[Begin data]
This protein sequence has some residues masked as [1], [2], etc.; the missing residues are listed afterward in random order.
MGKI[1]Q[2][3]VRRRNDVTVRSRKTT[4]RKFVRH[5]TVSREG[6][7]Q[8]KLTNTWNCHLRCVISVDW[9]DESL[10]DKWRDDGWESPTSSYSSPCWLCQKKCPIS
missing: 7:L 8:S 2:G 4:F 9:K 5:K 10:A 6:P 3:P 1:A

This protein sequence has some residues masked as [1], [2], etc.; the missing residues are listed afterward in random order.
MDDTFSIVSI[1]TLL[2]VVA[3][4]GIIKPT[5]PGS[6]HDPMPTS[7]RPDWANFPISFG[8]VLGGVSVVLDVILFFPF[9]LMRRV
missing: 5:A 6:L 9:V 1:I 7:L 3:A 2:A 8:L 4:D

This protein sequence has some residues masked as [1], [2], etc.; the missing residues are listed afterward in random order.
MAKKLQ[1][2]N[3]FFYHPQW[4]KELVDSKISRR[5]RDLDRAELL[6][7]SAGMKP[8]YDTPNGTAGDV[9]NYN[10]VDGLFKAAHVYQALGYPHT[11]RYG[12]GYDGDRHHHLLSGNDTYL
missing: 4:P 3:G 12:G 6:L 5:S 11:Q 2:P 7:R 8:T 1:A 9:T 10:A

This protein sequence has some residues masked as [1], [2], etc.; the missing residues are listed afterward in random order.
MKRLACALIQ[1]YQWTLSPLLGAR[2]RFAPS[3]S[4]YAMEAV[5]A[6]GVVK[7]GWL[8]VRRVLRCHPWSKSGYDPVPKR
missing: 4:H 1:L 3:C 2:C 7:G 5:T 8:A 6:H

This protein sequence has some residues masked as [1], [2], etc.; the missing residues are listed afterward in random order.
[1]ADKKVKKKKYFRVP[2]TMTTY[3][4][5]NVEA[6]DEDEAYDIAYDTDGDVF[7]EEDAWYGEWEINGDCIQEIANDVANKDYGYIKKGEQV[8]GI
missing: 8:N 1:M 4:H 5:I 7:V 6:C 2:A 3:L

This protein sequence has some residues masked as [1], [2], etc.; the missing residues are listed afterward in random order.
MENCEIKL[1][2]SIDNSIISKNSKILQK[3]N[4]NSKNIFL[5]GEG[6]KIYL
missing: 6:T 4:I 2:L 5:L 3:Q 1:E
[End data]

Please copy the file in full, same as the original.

This protein sequence has some residues masked as [1], [2], etc.; the missing residues are listed afterward in random order.
MGKI[1]Q[2][3]VRRRNDVTVRSRKTT[4]RKFVRH[5]TVSREG[6][7]Q[8]KLTNTWNCHLRCVISVDW[9]DESL[10]DKWRDDGWESPTSSYSSPCWLCQKKCPIS
missing: 7:L 8:S 2:G 4:F 9:K 5:K 10:A 6:P 3:P 1:A

This protein sequence has some residues masked as [1], [2], etc.; the missing residues are listed afterward in random order.
MDDTFSIVSI[1]TLL[2]VVA[3][4]GIIKPT[5]PGS[6]HDPMPTS[7]RPDWANFPISFG[8]VLGGVSVVLDVILFFPF[9]LMRRV
missing: 5:A 6:L 9:V 1:I 7:L 3:A 2:A 8:L 4:D

This protein sequence has some residues masked as [1], [2], etc.; the missing residues are listed afterward in random order.
MAKKLQ[1][2]N[3]FFYHPQW[4]KELVDSKISRR[5]RDLDRAELL[6][7]SAGMKP[8]YDTPNGTAGDV[9]NYN[10]VDGLFKAAHVYQALGYPHT[11]RYG[12]GYDGDRHHHLLSGNDTYL
missing: 4:P 3:G 12:G 6:L 5:S 11:Q 2:P 7:R 8:T 1:A 9:T 10:A

This protein sequence has some residues masked as [1], [2], etc.; the missing residues are listed afterward in random order.
MKRLACALIQ[1]YQWTLSPLLGAR[2]RFAPS[3]S[4]YAMEAV[5]A[6]GVVK[7]GWL[8]VRRVLRCHPWSKSGYDPVPKR
missing: 4:H 1:L 3:C 2:C 7:G 5:T 8:A 6:H

This protein sequence has some residues masked as [1], [2], etc.; the missing residues are listed afterward in random order.
[1]ADKKVKKKKYFRVP[2]TMTTY[3][4][5]NVEA[6]DEDEAYDIAYDTDGDVF[7]EEDAWYGEWEINGDCIQEIANDVANKDYGYIKKGEQV[8]GI
missing: 8:N 1:M 4:H 5:I 7:V 6:C 2:A 3:L

This protein sequence has some residues masked as [1], [2], etc.; the missing residues are listed afterward in random order.
MENCEIKL[1][2]SIDNSIISKNSKILQK[3]N[4]NSKNIFL[5]GEG[6]KIYL
missing: 6:T 4:I 2:L 5:L 3:Q 1:E